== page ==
The team kicks off the three-year Modeling Religion Project in Virginia. They explain their vision to a group of consultants, some of whom doubt whether the team’s goal can be achieved.
Realizing that computer simulations of religion can be useful on political levels, the team expands its efforts at a university in Norway. They start to introduce their methods to the public.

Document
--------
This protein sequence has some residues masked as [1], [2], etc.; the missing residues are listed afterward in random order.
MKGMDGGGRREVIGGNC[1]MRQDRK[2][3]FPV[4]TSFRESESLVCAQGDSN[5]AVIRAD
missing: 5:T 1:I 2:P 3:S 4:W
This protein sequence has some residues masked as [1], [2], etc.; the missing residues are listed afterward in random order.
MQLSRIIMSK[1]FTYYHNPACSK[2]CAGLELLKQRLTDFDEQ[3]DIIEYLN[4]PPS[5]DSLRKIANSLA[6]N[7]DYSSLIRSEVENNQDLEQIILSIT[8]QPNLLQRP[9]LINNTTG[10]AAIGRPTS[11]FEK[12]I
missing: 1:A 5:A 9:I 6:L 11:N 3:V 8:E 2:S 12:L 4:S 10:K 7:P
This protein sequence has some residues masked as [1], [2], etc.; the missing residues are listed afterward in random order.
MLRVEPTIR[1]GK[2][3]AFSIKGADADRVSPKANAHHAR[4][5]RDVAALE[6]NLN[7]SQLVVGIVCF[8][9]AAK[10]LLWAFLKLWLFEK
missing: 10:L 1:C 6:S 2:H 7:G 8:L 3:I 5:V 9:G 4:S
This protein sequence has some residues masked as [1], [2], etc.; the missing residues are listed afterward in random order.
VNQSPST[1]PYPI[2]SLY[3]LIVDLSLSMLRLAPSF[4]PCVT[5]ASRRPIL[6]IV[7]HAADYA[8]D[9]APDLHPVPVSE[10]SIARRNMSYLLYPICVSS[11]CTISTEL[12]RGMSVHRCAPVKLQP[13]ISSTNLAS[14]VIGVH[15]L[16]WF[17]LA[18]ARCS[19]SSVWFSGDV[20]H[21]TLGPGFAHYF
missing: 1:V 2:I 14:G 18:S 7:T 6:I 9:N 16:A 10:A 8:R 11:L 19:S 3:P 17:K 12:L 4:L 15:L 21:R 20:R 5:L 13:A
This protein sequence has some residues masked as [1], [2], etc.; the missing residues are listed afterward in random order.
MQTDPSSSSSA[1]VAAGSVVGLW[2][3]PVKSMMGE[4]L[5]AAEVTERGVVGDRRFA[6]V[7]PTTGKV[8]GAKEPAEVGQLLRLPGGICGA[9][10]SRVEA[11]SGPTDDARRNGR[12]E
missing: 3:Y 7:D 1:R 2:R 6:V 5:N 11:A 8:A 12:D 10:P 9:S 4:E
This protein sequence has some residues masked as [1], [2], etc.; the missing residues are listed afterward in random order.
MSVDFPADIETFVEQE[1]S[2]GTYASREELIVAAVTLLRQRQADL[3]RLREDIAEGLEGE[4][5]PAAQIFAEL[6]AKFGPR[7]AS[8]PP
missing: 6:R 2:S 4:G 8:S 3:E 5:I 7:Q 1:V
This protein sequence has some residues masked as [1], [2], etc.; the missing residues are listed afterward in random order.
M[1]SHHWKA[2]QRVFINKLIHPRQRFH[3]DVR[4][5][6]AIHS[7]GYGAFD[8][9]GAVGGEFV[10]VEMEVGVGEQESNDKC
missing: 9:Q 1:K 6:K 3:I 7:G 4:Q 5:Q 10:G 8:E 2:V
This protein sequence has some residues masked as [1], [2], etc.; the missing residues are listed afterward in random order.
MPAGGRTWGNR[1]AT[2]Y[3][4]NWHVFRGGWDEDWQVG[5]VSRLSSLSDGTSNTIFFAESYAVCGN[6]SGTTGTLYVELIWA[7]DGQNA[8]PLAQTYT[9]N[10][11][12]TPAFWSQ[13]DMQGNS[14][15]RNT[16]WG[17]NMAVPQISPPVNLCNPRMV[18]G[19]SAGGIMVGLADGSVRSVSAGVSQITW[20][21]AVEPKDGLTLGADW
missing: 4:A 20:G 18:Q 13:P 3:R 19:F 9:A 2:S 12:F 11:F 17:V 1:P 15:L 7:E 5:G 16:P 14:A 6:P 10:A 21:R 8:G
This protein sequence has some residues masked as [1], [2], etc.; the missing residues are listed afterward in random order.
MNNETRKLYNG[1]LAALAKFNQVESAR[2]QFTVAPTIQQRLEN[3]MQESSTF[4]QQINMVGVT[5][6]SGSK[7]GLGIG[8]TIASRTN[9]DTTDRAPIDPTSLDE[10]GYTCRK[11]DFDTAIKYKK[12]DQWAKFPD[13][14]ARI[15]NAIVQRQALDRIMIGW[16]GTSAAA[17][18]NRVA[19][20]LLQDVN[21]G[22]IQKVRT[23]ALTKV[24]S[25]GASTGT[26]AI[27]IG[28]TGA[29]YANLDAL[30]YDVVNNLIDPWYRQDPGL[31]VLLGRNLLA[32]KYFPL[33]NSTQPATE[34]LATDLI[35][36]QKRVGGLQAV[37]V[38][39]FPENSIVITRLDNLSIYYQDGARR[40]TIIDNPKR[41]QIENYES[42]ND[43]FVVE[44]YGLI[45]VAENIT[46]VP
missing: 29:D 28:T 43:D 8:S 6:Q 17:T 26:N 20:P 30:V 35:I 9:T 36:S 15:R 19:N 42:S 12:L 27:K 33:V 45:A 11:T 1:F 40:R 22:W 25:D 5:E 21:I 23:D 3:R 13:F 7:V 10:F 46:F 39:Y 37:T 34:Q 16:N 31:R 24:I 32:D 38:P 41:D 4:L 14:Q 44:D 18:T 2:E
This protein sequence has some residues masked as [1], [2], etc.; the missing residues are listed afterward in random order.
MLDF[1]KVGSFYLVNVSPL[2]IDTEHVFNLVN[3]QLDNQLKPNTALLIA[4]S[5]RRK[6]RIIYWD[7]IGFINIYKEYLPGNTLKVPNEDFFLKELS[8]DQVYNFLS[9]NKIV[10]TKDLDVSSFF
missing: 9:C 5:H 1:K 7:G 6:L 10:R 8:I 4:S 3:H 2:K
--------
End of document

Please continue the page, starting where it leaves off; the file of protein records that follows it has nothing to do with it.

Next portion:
Broaching the topic of religious violence, the team recruits a political scientist to explain how simulations push forward the understanding of social conflict and can ultimately inform policy decisions. The team presents their work publicly in Texas.
The team travels to Lesvos, Greece, an epicenter of the global refugee crisis, in order to build computer simulations of the immigration, arrivals, and integration process.